Ruth Fischer (1895-1961), once ranking among Germany's and Europe's most prominent women, is today largely forgotten in the English-speaking world. Right after the end of WWI, she was the co-founder of the Communist Party of Austria, became famous as the chair of the Communist Party of Germany in the Weimar Republic and, after 1945, was associated with the anti-communist crusade in the United States where she authored the best-selling book Stalin and German Communism. At the end of her life, she vainly hoped that the Soviet Union under Nikita Khrushchev would move towards a democratic variant of communism. To complete these paradoxes, Ruth Fischer should also be mentioned as the sister of two other prominent Austrian-German communists: the composer Hanns Eisler (1898-1962), a disciple and friend of Arnold Schönberg, and the journalist Gerhart Eisler (1897-1968), whom his sister would denounce as Moscow's wire-puller and most dangerous communist agent in the United States.
Mario Kessler, associate professor at the University of Potsdam, Germany will discuss Ruth Fischer's political itinerary and attempt to explain why it went to such extremes – astonishing even in the ‘Age of Extremes.' Joining the discussion as a commentator will be Jeffrey Herf, professor of modern European history at the University of Maryland, College Park.
Mario Kessler is a member of the Center for Contemporary History (ZZF) and an associate professor of History at the University of Potsdam in Germany. He has been a visiting professor at several U.S. universities, including University of Massachusetts in Amherst, Yeshiva University, and Columbus State University in Georgia. At present, Kessler is a Joan Nordell fellow at Harvard University's Houghton Library. Previously he has held research fellowships at Johns Hopkins University, King's College London, the German Historical Institute in Washington, D.C., the University of Minnesota, and the Hebrew University in Jerusalem. Among Kessler's numerous books are biographies of the German refugee scholars Arthur Rosenberg and Ossip K. Flechtheim, as well as books on the history of German and European labor movements and on historiography. He is currently writing a biography of Ruth Fischer.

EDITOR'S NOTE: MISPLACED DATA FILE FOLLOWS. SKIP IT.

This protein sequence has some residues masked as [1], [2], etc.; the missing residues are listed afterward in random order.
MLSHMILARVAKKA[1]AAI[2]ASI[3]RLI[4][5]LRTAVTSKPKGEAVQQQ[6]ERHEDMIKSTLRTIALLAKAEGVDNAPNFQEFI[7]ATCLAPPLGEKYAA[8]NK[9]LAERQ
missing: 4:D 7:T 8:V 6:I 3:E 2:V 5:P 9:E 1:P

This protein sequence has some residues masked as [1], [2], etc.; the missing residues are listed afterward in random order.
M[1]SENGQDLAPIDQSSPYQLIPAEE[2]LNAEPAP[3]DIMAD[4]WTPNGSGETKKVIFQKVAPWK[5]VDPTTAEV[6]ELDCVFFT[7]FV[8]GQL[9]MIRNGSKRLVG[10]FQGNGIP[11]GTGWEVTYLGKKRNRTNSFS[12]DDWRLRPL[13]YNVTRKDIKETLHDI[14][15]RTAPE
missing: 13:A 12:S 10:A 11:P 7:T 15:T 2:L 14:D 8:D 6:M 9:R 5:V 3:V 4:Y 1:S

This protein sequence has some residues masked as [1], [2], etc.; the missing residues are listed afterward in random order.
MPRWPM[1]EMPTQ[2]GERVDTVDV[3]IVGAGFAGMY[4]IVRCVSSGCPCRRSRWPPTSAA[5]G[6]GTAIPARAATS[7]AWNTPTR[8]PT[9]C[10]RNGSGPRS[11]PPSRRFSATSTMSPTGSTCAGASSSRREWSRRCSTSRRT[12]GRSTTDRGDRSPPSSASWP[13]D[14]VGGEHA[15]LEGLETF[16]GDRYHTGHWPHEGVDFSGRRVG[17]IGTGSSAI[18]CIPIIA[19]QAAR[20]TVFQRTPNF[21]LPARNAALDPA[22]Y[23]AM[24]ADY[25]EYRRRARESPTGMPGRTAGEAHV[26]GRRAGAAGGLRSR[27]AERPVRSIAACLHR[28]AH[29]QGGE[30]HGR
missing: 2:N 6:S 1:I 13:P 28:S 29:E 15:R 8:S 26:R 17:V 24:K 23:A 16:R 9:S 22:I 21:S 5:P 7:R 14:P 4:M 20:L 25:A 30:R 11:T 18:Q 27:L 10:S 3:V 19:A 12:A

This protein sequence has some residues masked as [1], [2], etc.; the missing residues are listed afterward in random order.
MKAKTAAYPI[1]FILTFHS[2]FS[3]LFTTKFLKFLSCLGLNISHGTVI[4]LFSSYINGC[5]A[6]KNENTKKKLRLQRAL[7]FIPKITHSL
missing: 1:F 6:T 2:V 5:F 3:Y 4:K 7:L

Jeffrey Herf is professor of modern European history at the University of Maryland, College Park. His publications includes Divided Memory: The Nazi Past in the Two Germanys (1997), a work that included examination of "the Jewish question" in Communist East Germany, a theme that has also been examined by Mario Kessler. Herf is also the author of Nazi Propaganda for the Arab World (Yale U. P., 2009) and The Jewish Enemy: Nazi Propaganda during World War II and the Holocaust (Harvard U.P., 2006). He completed the latter work while a Fellow at the Wilson Center. He has lectured widely at major universities and research centers in the United States, Europe and Israel, and has also brought a historian's perspective to bear on issues of contemporary policy and politics in his contributions to The New Republic online and in essays in The American Interest, The International Herald Tribune, The National Interest, Partisan Review, The Washington Post and major German newspapers including Die Welt, Frankfurter Allgemeine Zeitung, and Die Zeit.